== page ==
BROUGHT TO YOU BY
National Association of State Directors of Career
Technical Education Consortium (NASDCTEc)

NASDCTEc Welcomes Arizona State Director Mark Hamilton

We are pleased to welcome Mr. Mark Hamilton, Deputy Associate Superintendent, Career & Technical Education, Arizona Department of Education, to the State Director group.


Mark Hamilton is a 25 year veteran in Career Technical Education (CTE). He has served as both a classroom secondary and post-secondary faculty member, a CTSO advisor, a local district CTE administrator, a State Program Specialist, a State CTSO Director and now serves as the Arizona Department of Education, Deputy Associate Superintendent for Career and Technical Education. Mr. Hamilton also has at least 12 years’ experience in industry, during some of which he served as a local, state or national CTSO competitive event judge. Mark has served in professional organization leadership roles at the local, state and national levels for many years.

Hamilton has been recognized many times in Arizona; select awards include:

• The Arizona Association for Career and Technical Education’s 2010 Outstanding Post-Secondary Educator of the Year Award;
• The Arizona Agriculture Teachers’ Association‘s 2010 CTE Administrator of the Year Award;
• The Distinguished Service Award to an Administrator, 2002 from the Arizona Business Education Association;
• Arizona FFA Association’s FFA Administrator of the Year, 2001;
• Arizona FACS Ed’s Administrator of the Year, 2000;
• National Association of Trade and Industrial Education’s Ethel M. Smith Award, 1999;
• 1997 Vocational Administrator of the Year from the Arizona Vocational Education Association; and
• Arizona Policy Fellow, 1988 from the Arizona Vocational Education Association.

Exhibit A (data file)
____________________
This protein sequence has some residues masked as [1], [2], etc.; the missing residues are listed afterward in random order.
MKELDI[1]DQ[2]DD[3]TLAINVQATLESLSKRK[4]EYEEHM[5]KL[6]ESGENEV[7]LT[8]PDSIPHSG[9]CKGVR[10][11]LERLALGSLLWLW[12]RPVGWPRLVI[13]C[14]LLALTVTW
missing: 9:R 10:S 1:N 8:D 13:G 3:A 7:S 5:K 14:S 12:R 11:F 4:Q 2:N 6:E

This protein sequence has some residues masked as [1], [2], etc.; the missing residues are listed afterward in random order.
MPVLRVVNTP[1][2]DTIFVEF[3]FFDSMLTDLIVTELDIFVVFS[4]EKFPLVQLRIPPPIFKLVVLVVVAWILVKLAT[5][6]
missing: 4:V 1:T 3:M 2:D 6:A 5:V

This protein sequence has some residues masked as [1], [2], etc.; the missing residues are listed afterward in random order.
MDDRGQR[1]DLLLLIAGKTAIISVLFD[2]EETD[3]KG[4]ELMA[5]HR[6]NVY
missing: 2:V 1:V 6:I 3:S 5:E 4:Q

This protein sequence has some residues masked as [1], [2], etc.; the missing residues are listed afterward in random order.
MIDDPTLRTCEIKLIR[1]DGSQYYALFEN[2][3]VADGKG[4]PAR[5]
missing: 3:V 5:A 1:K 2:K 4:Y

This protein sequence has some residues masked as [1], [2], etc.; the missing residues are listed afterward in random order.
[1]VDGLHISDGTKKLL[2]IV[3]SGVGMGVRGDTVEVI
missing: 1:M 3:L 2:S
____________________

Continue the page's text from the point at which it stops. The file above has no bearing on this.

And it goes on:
Hamilton had the opportunity to grow local CTE programs in a fast growing local district expanding from one to five comprehensive high schools and two to six junior high schools between 1994 and 2011. Notable CTE program components remain vital parts of those schools. Partnerships with local community colleges were built and programs of study including dual enrollment opportunities are offered to secondary students. Active CTSO programs are available among all of the programs at the high schools and opportunities are provided for the junior high school students. CTE Programs include a diversity of programs to meet student interests from Agriculture Education, Business and Marketing, Culinary Arts, Design and Merchandising, Engineering Sciences, Bio-Medical Sciences, Early Childhood and Teacher Preparation Programs, Sports Medicine and Rehabilitation Therapy, to Manufacturing, Cabinetmaking, Computer Repair, Graphic Arts, Theater Technology, Computer Programming, TV Production and Game Design, for examples.

Funding structures were developed to continue to support the local CTE programs and supplement the CTE opportunities for students. School based enterprises, work- based learning programs, industry partnerships and contextual learning engaged students where they used the CTE environment to learn both the technical and embedded academic skills to meet industry standards through their CTE program content. Active district advisory committees are essential to sustaining each of the twenty five various CTE programs offered within and across the district, out of the 71 programs and options offered statewide.

Mark remains passionate about workforce preparation, from its initiation to the resulting economic development in Arizona and each of the communities across the state.

When asked what he wishes to achieve in his role, Hamilton said he wants to “Create a service based state CTE educational leadership environment that will open opportunities for our students of every age to be as productive as they can become, to improve our GDP and our communities.”

Please wish Mark Hamilton a warm welcome. He can be reached at [email protected]

Ramona Schescke, Member Services Manager

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